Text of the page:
New transitional fleas from china highlighting diversity of early cretaceous ectoparasitic insects

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Abstract

Fleas are a group of highly specialized blood-feeding ectoparasites whose early evolutionary history is poorly known [1, 2]. Although several recent discoveries have shed new light on the origin of the group [3, 4], a considerable gap exists between stem fleas and crown fleas. Here we report a new transitional flea, Saurophthirus exquisitus sp. nov., assigned to a new family Saurophthiridae fam. nov., from the Lower Cretaceous Yixian Formation of northeastern China. Saurophthirids are more similar to crown fleas than other stem fleas in having a relatively small body size, relatively short and slender piercing-sucking stylet mouthparts, comparably short and compact antennae, rows of short and stiff bristles on the thorax, and highly elongated legs. The new finding greatly improves our understanding of the morphological transition to the highly specialized body plan of extant fleas. However, saurophthirids also display several features unknown in other fleas, and some of these features are suggestive of a possible ectoparasitic relationship to contemporaneous pterosaurs, though other possibilities exist. The new fossils, in conjunction with previous discoveries, highlight a broad diversity of ectoparasitic insects in the mid-Mesozoic. © 2013 Elsevier Ltd.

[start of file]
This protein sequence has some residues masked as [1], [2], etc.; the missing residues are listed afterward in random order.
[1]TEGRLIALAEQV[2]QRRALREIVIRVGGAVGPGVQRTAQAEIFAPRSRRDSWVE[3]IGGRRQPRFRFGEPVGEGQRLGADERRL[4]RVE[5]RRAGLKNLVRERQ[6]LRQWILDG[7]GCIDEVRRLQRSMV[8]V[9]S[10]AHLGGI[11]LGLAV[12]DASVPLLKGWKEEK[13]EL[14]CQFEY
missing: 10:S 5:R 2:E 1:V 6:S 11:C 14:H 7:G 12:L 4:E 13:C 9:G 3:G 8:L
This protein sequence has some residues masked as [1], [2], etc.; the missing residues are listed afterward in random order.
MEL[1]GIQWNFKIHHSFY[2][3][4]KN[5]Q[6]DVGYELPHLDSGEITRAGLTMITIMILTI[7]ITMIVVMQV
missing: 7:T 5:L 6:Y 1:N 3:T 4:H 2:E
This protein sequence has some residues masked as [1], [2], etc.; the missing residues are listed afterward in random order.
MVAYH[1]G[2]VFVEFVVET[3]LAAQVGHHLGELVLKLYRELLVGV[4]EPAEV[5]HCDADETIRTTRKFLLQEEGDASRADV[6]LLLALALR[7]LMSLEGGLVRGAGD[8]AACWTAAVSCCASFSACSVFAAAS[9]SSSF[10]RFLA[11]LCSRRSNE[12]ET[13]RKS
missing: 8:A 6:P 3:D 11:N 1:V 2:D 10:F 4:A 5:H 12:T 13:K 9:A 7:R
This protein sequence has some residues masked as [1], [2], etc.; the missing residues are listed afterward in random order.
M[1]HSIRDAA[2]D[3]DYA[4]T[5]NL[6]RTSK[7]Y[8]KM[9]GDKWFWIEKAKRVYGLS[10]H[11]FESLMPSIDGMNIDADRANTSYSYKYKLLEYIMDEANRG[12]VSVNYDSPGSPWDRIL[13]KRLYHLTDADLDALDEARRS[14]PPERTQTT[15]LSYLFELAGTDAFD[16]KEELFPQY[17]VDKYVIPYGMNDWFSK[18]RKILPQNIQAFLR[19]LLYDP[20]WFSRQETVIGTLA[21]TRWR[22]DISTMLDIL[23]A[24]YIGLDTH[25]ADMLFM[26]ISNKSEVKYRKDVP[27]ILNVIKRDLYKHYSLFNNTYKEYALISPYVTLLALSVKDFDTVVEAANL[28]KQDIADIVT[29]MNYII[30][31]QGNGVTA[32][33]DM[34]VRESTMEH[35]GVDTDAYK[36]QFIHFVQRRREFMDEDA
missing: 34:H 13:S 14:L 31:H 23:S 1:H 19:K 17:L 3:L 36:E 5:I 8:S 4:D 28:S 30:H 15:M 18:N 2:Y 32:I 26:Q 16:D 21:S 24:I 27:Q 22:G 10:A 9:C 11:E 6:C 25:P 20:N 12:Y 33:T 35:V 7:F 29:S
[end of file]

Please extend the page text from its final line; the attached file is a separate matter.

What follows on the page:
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Gao, T., Shih, C., Rasnitsyn, A. P., Xu, X., Wang, S., & Ren, D. (2013). New transitional fleas from china highlighting diversity of early cretaceous ectoparasitic insects. Current Biology, 23(13), 1261–1266. https://doi.org/10.1016/j.cub.2013.05.040

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